Only a small percentage of adults change their attitudes over their lifetimes and pressuring them slows even that process. Most offspring become carbon copies of their parents, once beyond their rebellious stage. That’s why real, lasting change is slow.

    Decades later we hadn’t ushered in the age of Aquarius. Instead, we elected Donald Trump, arguably the worst and most reactionary president of the century. And put in a Democrat opposition that only takes advantage of a desire for social change to gain power and keep the true believers stirred up. Without the fractures in society to keep them in power, neither party could long exist in their present states.

    Progress in changing the human heart will always be glacial. Much more needs to happen and even then, the world is NOT perfectible. Still, we are in a much batter place than when I was a kid in the 60s.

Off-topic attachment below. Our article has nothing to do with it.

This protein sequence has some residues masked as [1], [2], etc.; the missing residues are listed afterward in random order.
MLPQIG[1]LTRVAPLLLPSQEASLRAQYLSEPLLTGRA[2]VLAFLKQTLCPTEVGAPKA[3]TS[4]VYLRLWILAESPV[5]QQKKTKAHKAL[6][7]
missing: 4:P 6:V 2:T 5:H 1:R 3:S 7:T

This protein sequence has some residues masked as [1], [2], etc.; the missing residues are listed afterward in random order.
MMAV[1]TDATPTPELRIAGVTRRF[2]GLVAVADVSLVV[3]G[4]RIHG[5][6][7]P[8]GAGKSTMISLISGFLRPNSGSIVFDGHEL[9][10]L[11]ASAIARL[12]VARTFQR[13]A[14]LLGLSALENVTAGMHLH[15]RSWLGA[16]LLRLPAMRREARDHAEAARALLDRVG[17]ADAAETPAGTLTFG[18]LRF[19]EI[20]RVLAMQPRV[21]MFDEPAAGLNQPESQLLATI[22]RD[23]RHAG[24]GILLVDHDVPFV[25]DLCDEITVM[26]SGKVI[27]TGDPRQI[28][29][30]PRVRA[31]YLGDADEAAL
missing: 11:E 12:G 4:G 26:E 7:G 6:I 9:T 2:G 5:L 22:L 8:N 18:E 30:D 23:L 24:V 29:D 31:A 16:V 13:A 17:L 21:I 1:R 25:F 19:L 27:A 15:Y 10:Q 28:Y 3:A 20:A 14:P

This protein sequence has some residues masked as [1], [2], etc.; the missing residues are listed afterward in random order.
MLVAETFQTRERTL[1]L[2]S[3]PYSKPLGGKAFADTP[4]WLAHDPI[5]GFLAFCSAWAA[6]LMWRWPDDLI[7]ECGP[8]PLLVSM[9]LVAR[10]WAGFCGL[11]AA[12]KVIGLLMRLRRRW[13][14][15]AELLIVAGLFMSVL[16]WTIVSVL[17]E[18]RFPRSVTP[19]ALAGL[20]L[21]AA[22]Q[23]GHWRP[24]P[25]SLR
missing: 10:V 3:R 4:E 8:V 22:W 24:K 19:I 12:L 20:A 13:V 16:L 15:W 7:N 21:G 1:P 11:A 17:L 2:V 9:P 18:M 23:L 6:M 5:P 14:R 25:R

Like

    • williambearcat Says:

      As an old fart who only observed the protests of the 60s, I remember when the public swimming pool in my hometown and the subsequent establishment of ” membership” pools was the white response. We have made progress. It’s damn slow.

      Liked by 1 person

  5. Vincent Says:

    WordPress doesn’t process links in comments, it seems. I’ve found a workaround but won’t use it. Not appropriate for a commenter to introduce them. Please feel free to delete this whole thread

    Like